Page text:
In the prison context that I currently minister in, I minister to unchurched and barely churched most of the time. I often get the question, “why are there so many denominations?” There are many answers to that question but last night I drew this on the board to illustrate how movements become institutions in need of reform become movements that become institutions in need of reform, become movements….

Cycle of the Church

I hope my children extend the grace I need someday when they are experiencing the limitation of my theology…

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WWI and Hell

One my favorite take always from my Clinical Pastoral Education experience is the recognition that the Pastor/minister/spiritual person is expected to be, as Christ, a “person of sorrows and acquainted with grief.” I often use this line now as a recognition of one the functions of a chaplain – we are familiar with the journeys of suffering (or at least ought to be) and can help those that are traveling it as the wilderness guide helps those wandering through the unknowns of grief.

I am often asked about the afterlife. Of course, I only know what everyone knows – it’s a fog – no one really knows, they can just interpret the vague references in the Bible and other sacred literature.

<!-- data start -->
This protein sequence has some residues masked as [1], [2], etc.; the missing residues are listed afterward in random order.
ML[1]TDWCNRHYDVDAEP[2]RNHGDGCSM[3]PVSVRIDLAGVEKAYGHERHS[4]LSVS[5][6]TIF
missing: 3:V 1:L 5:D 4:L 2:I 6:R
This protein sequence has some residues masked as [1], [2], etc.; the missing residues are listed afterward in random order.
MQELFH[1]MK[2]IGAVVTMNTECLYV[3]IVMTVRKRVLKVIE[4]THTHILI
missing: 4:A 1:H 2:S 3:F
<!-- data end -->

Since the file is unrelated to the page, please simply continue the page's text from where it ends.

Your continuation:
I’ve started reading NT Wright’s Surprised By Hope which looks into the Christian orthodox view and seeks to help others understand.

He makes this observation:

“…the First World War produced not only a great deal of sudden death but also much reflection on its meaning. Some historians have suggested that belief in hell, already under attack from theologians in the nineteenth century, was one the the major casualties of the Great War. There had been so much hell on earth that people couldn’t believe that God would create such a place hereafter as well.”

Fascinating.

What a great example of life impacting theology. As they struggled to make sense of the idea that God would further punish someone who suffered so greatly in life impacted how they then thought about the afterlife.

I wonder if levels of suffering impact a person’s conclusions about things like “eternal conscience suffering.”